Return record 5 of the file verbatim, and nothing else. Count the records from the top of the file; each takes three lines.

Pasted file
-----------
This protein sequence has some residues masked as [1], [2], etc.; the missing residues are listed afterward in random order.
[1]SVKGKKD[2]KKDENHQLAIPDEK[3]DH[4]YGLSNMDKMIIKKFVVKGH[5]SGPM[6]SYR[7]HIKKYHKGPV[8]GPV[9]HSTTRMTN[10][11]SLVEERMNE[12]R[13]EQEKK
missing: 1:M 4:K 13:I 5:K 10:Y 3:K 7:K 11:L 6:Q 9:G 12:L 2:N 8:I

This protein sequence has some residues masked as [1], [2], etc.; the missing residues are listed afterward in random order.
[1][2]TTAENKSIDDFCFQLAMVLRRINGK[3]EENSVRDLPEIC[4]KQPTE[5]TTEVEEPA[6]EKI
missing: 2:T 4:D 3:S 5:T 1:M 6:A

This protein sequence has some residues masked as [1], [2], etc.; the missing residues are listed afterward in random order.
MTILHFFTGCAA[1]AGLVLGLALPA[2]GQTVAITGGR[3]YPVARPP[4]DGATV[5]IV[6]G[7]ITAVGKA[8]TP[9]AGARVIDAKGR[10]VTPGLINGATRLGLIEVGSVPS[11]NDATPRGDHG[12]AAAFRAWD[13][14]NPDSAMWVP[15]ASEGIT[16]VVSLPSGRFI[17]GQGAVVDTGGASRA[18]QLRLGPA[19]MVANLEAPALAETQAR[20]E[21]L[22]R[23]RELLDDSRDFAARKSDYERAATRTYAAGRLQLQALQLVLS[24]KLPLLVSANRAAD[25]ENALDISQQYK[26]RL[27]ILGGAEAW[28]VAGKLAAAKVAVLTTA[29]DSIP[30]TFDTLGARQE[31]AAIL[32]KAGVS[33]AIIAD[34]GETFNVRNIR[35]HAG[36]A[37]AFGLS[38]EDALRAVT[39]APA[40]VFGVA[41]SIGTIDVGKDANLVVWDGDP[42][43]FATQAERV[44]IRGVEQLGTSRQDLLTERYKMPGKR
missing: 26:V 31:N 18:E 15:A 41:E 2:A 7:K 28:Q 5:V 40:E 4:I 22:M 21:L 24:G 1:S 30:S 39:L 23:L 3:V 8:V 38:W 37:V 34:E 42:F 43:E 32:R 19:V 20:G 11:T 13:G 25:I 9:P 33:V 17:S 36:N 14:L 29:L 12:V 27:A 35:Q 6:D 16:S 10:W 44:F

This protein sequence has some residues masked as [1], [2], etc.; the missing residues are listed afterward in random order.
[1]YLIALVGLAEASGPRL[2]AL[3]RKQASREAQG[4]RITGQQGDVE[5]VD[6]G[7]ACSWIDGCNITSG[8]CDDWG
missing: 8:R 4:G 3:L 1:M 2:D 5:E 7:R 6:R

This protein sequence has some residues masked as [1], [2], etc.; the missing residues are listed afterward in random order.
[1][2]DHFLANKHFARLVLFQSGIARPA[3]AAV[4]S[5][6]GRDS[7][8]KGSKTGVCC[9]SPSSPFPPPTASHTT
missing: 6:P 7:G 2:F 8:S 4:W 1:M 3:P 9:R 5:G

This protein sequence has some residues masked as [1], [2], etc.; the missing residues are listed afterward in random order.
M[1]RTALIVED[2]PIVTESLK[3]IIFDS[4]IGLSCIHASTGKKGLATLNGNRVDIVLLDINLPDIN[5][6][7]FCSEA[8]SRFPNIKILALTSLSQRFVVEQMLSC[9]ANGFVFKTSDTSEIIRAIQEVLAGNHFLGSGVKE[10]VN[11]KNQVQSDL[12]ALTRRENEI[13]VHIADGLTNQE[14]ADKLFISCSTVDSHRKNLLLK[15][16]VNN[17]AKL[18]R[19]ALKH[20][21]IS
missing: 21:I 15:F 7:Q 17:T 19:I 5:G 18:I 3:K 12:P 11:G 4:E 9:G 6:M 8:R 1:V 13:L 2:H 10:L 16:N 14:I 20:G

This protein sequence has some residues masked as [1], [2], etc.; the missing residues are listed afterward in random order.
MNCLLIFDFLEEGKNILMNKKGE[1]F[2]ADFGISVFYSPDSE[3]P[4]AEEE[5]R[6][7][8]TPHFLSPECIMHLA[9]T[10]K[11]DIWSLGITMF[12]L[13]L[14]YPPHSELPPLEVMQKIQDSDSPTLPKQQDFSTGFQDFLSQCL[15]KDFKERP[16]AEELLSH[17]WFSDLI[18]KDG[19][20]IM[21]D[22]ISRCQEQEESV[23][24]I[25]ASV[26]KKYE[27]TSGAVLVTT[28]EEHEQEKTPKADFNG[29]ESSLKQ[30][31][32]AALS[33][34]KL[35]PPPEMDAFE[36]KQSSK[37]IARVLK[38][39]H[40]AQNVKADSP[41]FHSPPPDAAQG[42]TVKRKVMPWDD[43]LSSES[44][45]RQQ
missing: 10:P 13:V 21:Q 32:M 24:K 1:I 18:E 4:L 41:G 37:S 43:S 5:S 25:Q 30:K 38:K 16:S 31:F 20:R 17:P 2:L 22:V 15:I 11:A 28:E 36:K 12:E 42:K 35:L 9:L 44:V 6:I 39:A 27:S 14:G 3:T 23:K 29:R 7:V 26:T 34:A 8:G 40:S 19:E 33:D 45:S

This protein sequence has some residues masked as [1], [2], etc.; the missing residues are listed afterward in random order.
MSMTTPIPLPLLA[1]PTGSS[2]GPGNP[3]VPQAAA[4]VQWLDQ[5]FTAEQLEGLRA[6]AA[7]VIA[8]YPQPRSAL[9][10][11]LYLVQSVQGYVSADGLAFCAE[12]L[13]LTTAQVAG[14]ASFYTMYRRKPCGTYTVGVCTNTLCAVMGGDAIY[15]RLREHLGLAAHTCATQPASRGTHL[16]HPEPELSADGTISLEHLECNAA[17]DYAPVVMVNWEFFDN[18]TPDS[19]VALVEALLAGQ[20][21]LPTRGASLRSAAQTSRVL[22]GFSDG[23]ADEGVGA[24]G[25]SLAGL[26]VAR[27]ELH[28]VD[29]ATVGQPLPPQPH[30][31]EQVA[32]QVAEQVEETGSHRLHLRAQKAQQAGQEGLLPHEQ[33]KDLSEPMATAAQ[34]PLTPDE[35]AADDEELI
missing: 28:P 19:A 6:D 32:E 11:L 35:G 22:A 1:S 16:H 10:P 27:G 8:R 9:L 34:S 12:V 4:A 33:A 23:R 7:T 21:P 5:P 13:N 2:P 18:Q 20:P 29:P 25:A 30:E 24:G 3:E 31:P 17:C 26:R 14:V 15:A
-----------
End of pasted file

This protein sequence has some residues masked as [1], [2], etc.; the missing residues are listed afterward in random order.
[1][2]DHFLANKHFARLVLFQSGIARPA[3]AAV[4]S[5][6]GRDS[7][8]KGSKTGVCC[9]SPSSPFPPPTASHTT
missing: 6:P 7:G 2:F 8:S 4:W 1:M 3:P 9:R 5:G